But Monsignor McGarvey was not merely the rector of an Episcopal Church, and not only the head of a flourishing religious community. He was much more. He became one of the most widely known authorities upon Anglicanism. Although of a very retiring and diffident disposition, a man altogether opposed to any kind of self-assertion, he became a leader of opinion. Anglicanism is made up of opinions. There are as many schools of thought as there are days in the year. With no supreme authority, it is the custom to defer to the opinions and ideas of those who are better known. In this way Monsignor McGarvey became, after the death of Dr. Percival, the leader of an American school of Anglicanism. This school had certain marked characteristics. It was, to begin with, intensely 'Anglican;' that is, it professed the most devoted obedience to anything that could be said to have ever been decided by Anglican authority. Whilst ritualists of various kinds were imitating Roman and Greek customs, the McGarvey school held fast to Episcopalian modes of worship. One of the reasons for this was their spirit of obedience; and the other was the true love that they bore for their own Communion. It is no exaggeration to say that Monsignor McGarvey loved the Episcopal Church. He loved the Prayer Book, although he was conscious of its defects. He loved every word of it and he compiled one of the best editions of it, one that is still in wide use. He loved the English Bible, which he knew almost by heart. Few people have had such an intimate knowledge of the Bible as he. His sermons were full of the Bible. He loved the English hymns, many of them of Catholic origin. He loved the great leaders of the Oxford movement, many of whom he knew in their old age. If anyone in this country had a passionate sentimental attachment to the Episcopal Church, it was your late rector, Monsignor McGarvey. And of the history of that Church and of its institutions and of its ministers and Bishops, no one had a more intimate knowledge. By reason of his continual study of the history and the development of what is known as the Catholic revival, he became an authority amongst Episcopalians on all questions that had to do with the doctrine of the Sacraments, with liturgy, with Canon Law and with the religious life. His pen was active in the defense of a Catholic interpretation of the Anglican formularies. He compiled one of the best books on liturgy. He wrote the constitution for the leading Episcopalian religious community.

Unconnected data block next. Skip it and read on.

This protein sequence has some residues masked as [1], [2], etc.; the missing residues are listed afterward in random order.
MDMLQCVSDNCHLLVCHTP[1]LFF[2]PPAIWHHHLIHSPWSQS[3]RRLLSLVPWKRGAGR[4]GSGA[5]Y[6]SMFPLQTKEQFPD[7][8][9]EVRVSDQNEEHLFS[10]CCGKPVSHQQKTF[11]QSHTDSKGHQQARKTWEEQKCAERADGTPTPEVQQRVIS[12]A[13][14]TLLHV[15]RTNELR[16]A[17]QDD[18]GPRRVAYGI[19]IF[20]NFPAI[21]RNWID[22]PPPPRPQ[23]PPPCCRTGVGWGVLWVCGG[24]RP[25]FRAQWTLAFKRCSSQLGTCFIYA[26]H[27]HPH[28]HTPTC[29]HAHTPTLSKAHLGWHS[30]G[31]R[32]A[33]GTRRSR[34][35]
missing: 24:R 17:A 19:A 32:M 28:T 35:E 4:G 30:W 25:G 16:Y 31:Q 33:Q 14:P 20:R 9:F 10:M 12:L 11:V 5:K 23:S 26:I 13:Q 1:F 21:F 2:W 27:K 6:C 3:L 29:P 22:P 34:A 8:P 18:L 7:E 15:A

Why, then, did he leave the Episcopal Church? It has been stated that his reasons for leaving, and I see this repeated in the daily papers, were due to causes operative long before he actually became a Catholic. It has even been hinted that his eventual secession was part of a gradually developed conspiracy to destroy the very movement, to which he had devoted his life. Nothing can be farther from the truth. Immediately after he left the Episcopal Church, he circulated a pamphlet in which gave his true reasons. He showed in that pamphlet that he had left the Episcopal Church because he had received a great shock and a great awakening.